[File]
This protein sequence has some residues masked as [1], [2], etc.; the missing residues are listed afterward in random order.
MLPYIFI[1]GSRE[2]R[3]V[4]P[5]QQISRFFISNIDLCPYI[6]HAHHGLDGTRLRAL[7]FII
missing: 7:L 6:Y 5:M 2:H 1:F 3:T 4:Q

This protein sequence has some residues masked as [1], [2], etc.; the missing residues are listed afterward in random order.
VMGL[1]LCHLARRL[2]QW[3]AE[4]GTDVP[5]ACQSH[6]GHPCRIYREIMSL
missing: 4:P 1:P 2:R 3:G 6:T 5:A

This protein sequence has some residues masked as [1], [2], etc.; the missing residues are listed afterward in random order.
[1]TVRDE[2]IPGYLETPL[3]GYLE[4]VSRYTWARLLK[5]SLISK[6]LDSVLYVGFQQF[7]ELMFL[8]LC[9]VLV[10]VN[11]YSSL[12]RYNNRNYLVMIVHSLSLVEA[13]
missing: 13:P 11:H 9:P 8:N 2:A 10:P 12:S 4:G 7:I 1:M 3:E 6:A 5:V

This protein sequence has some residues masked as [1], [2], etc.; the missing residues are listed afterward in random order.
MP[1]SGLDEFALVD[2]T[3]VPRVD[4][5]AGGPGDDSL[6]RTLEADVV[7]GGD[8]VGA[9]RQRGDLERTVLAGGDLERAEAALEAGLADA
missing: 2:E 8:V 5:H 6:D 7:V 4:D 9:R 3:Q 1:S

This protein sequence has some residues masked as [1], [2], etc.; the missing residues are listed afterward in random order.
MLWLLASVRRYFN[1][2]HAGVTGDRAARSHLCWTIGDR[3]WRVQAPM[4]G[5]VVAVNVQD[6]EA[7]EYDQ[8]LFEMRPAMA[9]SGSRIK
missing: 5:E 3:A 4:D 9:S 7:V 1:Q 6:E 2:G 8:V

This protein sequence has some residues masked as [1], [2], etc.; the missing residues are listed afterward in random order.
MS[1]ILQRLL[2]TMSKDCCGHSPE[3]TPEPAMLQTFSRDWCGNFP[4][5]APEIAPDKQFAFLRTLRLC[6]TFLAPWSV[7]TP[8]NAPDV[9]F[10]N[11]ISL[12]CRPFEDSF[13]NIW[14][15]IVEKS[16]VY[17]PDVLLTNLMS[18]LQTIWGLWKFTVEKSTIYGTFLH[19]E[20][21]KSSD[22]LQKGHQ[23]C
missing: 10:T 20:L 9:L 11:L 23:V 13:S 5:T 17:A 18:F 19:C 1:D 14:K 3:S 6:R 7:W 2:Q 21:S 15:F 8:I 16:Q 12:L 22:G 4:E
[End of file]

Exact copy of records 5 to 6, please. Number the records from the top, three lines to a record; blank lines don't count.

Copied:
This protein sequence has some residues masked as [1], [2], etc.; the missing residues are listed afterward in random order.
MLWLLASVRRYFN[1][2]HAGVTGDRAARSHLCWTIGDR[3]WRVQAPM[4]G[5]VVAVNVQD[6]EA[7]EYDQ[8]LFEMRPAMA[9]SGSRIK
missing: 5:E 3:A 4:D 9:S 7:V 1:Q 6:E 2:G 8:V

This protein sequence has some residues masked as [1], [2], etc.; the missing residues are listed afterward in random order.
MS[1]ILQRLL[2]TMSKDCCGHSPE[3]TPEPAMLQTFSRDWCGNFP[4][5]APEIAPDKQFAFLRTLRLC[6]TFLAPWSV[7]TP[8]NAPDV[9]F[10]N[11]ISL[12]CRPFEDSF[13]NIW[14][15]IVEKS[16]VY[17]PDVLLTNLMS[18]LQTIWGLWKFTVEKSTIYGTFLH[19]E[20][21]KSSD[22]LQKGHQ[23]C
missing: 10:T 20:L 9:L 11:L 23:V 13:S 5:T 17:A 18:F 19:C 1:D 14:K 3:S 6:R 7:W 2:Q 21:S 15:F 8:I 16:Q 12:L 22:G 4:E